Chris Chiarella

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Chris Chiarella Posted: May 20, 2006 0 comments
Start clearing room on your desktop.

Video editor Geoffrey Morrison is a car guy. Me, I drive a Camry. It's 10 years old, and it does everything I need it to do. But I certainly appreciate the difference when I sit behind the wheel of, say, a BMW. That's kind of how I felt when I test drove Samsung's latest SyncMaster LCD monitor, the 244T.

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Chris Chiarella Posted: May 04, 2008 0 comments
Move your TV programs from computer to home theater at the speed of walking.

One of my favorite (to make fun of) bits of business-speak is the phrase “leveraging our core competency.” Not content to say, “We’re doing what we do best,” guys in suits spout this lofty verbiage to inspire confidence as they draw upon their unique strength and experience. As the creators of flash memory cards, SanDisk’s core competency has long been those tiny, solid-state wafers in ever-expanding capacities, manufactured in form factors to fit just about every digital device imaginable. They pushed their products in interesting new directions, with dedicated living-room devices that read from and even record to various cards (the SanDisk V-Mate, May 2007 HT). That’s in addition to their broad and popular line of portable MP3 players, with and without video. But with Apple ruling the roost in video-software downloads, and consumers clamoring to watch their digital videos in the comfort of the home theater, what’s next?

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Chris Chiarella Posted: Apr 03, 2013 0 comments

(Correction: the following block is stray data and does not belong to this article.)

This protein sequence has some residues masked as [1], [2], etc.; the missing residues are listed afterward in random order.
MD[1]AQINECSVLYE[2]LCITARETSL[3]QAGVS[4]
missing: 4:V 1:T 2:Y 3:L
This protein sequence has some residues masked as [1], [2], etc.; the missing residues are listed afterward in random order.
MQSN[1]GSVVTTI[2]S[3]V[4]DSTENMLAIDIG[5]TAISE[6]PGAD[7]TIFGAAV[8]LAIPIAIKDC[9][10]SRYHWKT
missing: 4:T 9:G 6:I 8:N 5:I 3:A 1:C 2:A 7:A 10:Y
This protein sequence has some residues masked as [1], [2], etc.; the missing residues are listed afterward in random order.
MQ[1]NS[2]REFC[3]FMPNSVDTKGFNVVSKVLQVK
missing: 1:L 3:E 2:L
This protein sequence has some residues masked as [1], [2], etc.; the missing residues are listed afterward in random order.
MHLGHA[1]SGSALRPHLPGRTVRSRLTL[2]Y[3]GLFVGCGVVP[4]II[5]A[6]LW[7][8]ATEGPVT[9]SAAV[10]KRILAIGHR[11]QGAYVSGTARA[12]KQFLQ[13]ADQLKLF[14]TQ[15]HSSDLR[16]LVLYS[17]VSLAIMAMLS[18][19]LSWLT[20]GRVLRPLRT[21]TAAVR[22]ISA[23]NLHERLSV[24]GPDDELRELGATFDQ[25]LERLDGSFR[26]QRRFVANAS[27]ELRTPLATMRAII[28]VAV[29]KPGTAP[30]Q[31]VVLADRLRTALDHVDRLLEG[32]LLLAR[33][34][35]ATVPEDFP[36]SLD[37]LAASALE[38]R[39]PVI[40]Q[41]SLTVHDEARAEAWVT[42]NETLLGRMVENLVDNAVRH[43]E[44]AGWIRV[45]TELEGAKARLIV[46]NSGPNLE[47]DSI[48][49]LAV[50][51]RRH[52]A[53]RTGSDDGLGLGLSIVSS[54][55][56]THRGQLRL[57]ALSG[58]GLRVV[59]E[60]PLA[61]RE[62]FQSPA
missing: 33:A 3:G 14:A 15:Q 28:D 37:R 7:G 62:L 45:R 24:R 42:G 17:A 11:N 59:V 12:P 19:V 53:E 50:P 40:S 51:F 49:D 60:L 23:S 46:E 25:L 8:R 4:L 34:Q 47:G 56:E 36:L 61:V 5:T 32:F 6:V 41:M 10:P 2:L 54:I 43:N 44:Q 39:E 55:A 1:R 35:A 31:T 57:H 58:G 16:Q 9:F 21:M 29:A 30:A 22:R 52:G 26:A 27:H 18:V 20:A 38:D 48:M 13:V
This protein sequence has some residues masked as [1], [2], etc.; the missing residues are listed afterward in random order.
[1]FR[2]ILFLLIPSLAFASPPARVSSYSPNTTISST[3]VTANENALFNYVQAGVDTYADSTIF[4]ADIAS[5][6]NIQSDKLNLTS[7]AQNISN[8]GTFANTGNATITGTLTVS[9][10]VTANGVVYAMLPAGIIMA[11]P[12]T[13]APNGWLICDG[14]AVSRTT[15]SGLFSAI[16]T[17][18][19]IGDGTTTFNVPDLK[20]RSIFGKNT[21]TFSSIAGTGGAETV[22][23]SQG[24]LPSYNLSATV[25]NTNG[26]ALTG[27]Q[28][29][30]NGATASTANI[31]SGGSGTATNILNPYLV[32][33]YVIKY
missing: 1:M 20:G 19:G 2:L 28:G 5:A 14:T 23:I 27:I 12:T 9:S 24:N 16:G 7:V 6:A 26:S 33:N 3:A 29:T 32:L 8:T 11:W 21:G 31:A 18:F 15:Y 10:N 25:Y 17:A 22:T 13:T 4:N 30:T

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Three-time Oscar winner Oliver Stone has made some interesting choices in his career, from instant classics (such as 1987’s Wall Street) to real head-scratchers (2010’s Wall Street: Money Never Sleeps). Leaning more into the latter camp is Savages, a beautifully photographed romantic crime drama about equally beautiful people who just so happen to be drug dealers by trade.
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Chris Chiarella Posted: Aug 22, 2013 0 comments
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Steven Spielberg’s long-rumored dream project—bring- ing the factual, Holocaust-set book Schindler’s Ark to the screen—finally arrived to great acclaim in 1993, culminating in Academy Awards for Best Director, Best Picture, and more. Oskar Schindler (Liam Neeson) is a clever civilian businessman and a bit of a cad who achieves a fortune by manufactur- ing pots and pans for the German army during World War II. His secrets? World-class schmoozing and an unpaid legion of Jewish laborers. He has no love of the Nazis or their agenda, but as he bears witness to their escalating atrocities, he is reluctantly moved to become a champion of his ill-fated workforce. His steps are small at first, ultimately leading to the creation of a list of more than 1,000 names of people to be kept at his factory instead of sent to concentration camps or gas chambers. This decision winds up costing Schindler all of his vast wealth, but his selfless act made history. It’s a profound tale told with great passion and indelible images.
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Chris Chiarella Posted: Feb 15, 2013 0 comments
A septet of flamboyant lunatics, twisted tale of young love, and The Caped Crusader's final curtain all fall on Blu-ray disc.
Chris Chiarella Posted: Jan 06, 2008 0 comments